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New Research Predicts Fewer Earthquakes In Kansas

New research out of Stanford University shows that limiting wastewater injection is helping to prevent man-made earthquakes in Kansas and Oklahoma.

The researchers have created a new physics-based model that can better predict where man-made earthquakes will occur by looking at increases in pressure. The model shows that the number of earthquakes is driven by how much wastewater is being injected into the ground.

“It is clear that the key to managing the seismic hazard related to induced earthquakes is managing injection rates,” said  Cornelius Langenbruch, one of the authors of the study.

Previous prediction methods relied on looking at past seismic activity to predict future activity. But that method isn’t very effective when earthquakes are being caused by an external force; in this case an increase in pressure caused by large amounts of wastewater from oil and gas operations being injected into the ground.

Langenbruch said injection limits put into place by state regulators have made a difference. His model predicts that at current injection rates, the number of widely felt earthquakes in Kansas and Oklahoma will decrease to as few as 100 by 2020. That’s down from the thousands of earthquakes felt in the area at its peak in 2015.

"Based on our model we can make scientific decisions about how to optimize injection rates in space in time to mitigate the seismic hazard," he said.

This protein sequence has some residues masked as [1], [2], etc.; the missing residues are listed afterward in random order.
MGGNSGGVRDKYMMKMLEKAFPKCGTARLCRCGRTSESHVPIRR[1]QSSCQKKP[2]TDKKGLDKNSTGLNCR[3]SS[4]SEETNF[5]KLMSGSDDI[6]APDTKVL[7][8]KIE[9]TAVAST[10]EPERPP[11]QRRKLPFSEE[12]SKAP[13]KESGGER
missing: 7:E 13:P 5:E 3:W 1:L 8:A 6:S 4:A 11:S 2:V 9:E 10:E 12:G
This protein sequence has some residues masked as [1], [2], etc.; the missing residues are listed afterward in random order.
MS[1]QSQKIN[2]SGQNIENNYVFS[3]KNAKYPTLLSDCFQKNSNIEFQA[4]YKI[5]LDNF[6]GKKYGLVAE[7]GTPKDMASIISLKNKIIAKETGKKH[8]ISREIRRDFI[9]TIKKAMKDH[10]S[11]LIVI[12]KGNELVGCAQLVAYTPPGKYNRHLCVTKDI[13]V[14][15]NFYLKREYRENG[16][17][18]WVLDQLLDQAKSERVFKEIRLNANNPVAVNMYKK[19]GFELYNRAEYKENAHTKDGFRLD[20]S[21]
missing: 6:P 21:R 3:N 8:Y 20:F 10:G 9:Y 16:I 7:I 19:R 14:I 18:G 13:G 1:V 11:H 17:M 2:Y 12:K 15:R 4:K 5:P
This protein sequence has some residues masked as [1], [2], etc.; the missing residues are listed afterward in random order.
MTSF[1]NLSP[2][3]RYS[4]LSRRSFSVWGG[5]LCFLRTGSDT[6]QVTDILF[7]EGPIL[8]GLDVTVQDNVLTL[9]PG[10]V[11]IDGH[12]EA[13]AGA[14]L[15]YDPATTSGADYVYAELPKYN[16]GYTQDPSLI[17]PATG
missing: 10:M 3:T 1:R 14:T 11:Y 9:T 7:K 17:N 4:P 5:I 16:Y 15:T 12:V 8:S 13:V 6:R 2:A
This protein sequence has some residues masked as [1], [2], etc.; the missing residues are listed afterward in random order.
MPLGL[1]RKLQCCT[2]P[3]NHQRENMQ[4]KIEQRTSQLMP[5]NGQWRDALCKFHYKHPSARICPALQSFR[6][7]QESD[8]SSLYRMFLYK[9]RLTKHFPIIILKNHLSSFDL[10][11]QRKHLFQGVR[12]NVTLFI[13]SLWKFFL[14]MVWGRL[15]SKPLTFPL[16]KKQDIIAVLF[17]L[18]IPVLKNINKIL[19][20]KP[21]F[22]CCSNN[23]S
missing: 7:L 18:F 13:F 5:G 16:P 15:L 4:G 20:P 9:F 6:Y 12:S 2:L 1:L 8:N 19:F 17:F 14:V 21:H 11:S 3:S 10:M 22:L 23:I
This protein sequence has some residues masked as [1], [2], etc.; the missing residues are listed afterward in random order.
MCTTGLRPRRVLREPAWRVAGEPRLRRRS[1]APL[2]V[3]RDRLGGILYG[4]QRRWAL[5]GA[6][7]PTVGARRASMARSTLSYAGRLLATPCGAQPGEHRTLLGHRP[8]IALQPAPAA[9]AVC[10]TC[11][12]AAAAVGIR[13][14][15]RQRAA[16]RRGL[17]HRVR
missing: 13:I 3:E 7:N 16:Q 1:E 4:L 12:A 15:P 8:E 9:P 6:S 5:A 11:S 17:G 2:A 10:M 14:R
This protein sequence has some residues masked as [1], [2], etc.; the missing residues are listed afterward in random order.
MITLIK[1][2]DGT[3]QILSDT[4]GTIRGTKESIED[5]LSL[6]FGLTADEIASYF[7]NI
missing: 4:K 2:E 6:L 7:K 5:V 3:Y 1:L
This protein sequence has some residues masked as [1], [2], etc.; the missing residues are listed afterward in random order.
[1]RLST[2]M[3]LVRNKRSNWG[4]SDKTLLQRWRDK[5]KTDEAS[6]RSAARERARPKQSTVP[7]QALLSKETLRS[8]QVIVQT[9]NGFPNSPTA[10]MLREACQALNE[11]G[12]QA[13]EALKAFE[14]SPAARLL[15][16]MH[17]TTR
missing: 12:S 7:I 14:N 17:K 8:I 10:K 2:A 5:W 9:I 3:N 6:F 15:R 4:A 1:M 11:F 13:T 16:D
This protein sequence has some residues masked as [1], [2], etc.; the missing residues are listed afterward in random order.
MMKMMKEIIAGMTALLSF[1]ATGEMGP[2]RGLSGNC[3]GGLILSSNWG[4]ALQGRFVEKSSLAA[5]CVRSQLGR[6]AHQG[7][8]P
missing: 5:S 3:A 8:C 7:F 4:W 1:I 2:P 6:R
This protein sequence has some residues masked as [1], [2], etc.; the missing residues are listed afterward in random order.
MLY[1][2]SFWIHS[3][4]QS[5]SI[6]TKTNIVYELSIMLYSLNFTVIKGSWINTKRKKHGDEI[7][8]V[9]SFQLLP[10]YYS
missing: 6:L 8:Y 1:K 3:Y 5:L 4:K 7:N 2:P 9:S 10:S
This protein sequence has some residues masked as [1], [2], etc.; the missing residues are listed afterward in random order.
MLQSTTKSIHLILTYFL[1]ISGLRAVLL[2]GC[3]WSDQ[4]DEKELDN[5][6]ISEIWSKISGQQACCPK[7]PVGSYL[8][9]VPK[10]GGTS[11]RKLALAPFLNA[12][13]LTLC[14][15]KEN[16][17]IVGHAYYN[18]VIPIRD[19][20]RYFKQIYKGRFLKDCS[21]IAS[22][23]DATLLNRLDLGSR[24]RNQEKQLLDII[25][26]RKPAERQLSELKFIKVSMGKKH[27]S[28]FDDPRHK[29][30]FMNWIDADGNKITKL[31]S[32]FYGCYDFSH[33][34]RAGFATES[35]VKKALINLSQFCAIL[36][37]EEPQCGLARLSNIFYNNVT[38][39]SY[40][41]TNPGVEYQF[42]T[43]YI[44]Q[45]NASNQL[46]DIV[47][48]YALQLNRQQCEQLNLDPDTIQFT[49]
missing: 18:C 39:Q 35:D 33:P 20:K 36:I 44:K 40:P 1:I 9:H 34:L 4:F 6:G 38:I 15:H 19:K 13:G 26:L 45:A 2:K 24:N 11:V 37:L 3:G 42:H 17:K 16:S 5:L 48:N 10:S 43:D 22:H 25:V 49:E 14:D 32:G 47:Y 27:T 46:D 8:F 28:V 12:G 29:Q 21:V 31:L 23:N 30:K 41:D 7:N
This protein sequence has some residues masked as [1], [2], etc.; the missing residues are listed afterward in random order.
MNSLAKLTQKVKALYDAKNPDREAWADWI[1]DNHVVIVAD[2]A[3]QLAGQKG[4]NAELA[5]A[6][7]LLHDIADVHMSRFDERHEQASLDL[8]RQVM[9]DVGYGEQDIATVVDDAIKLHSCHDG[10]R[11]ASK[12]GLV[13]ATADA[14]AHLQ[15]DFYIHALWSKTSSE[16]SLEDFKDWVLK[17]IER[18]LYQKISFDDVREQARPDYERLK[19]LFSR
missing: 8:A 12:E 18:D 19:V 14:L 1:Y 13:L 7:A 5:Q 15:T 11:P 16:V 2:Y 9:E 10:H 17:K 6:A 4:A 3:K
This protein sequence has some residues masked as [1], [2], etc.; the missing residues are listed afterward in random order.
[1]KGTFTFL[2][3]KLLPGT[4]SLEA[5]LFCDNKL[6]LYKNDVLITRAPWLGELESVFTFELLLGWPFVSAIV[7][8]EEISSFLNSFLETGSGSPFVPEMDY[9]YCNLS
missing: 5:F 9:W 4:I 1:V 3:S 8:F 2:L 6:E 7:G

He said the maps can also be used to identify the probablity that a damaging earthquake will happen close to homes or critical infrastructure.

The research was published in Nature Communications and funded by several major oil and gas companies.

Brian Grimmett reports on the environment and energy for KMUW in Wichita and the Kansas News Service, a collaboration of KMUW, Kansas Public Radio, KCUR and High Plains Public Radio covering health, education and politics. Follow him on Twitter @briangrimmett.

Coverage of energy and the environment is made possible in part by ITC Great Plains and the Corporation for Public Broadcasting.

Kansas News Service stories and photos may be republished at no cost with proper attribution and a link back to the original post.

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I seek to find and tell interesting stories about how our environment shapes and impacts us. Climate change is a growing threat to all Kansans, both urban and rural, and I want to inform people about what they can expect, how it will change their daily lives and the ways in which people, corporations and governments are working to adapt. I also seek to hold utility companies accountable for their policy and ratemaking decisions. Email me at grimmett@kmuw.org.
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